“Can you explain what ‘warrants’ are?”

Question: Can you explain warrants that are issued and what rights does an employee have regarding them?

Also, can you direct me to a place where I can find out more about understanding them?

Regina 
Oakland, California

Answer: Dear Regina:    

A “warrant” is a kind of financial instrument that entitles its holder to buy the underlying stock of a company at a fixed exercise price until a specified expiration date.

It is a “cousin” to a “stock option,” a financial instrument that more people are familiar with, but there are certain differences. They are both a kind of “contractual promise,” but warrants are a kind of “contract” issued and guaranteed by a company relative to its own stock, while “options” can be created by any person who promises to buy or sell stock at a certain price for a certain time period.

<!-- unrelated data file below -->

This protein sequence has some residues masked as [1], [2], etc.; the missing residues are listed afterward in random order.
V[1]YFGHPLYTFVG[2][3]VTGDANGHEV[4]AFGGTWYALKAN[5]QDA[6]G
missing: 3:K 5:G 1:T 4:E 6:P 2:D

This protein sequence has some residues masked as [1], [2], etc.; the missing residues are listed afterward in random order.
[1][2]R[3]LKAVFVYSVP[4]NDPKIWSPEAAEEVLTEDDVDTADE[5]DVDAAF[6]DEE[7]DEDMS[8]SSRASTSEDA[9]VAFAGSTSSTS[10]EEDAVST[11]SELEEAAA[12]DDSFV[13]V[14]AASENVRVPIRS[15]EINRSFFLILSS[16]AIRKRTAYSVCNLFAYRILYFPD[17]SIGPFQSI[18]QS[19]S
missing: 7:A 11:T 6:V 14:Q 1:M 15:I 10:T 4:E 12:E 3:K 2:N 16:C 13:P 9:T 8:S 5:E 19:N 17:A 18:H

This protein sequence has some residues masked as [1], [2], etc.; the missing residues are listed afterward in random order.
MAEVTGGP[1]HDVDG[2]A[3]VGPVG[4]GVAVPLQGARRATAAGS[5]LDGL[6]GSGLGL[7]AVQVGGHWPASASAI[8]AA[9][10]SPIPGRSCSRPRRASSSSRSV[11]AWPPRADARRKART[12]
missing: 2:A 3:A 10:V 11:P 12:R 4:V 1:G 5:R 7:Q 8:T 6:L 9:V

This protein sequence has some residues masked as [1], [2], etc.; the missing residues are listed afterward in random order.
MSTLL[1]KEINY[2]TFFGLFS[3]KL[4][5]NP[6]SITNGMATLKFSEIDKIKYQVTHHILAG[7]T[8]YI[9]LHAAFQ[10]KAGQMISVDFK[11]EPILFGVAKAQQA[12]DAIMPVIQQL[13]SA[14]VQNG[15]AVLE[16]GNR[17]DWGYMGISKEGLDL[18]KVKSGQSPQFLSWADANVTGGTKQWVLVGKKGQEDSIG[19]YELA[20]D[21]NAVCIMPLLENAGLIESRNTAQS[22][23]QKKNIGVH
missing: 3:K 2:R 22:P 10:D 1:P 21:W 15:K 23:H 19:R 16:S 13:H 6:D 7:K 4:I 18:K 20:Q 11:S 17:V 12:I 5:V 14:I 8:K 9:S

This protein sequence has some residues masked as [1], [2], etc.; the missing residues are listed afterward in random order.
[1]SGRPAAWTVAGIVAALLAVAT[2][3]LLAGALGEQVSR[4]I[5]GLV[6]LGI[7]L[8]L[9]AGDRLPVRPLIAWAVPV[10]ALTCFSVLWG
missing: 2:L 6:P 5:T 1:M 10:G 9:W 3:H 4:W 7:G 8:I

To borrow money, a company will often issue bonds or preferred stock, both of which require the company to pay interest to the holders. To “sweeten” the deal, and hopefully to lower the rate of interest the company has to pay to borrow the money, the company may issue warrants to those who buy their bonds or preferred stock.

In my experience, it is not too common for a company to issue warrants to its employees, except for instances when a company has filed to become a publicly-owned company, in a process called an Initial Public Offering, or “IPO.”  

Wikipedia has a good discussion of the fundamentals of warrants – including different types, their trading and their pricing – for the average person. 

Best to you,
Al Sklover

© 2011 Alan L. Sklover, All Rights Reserved.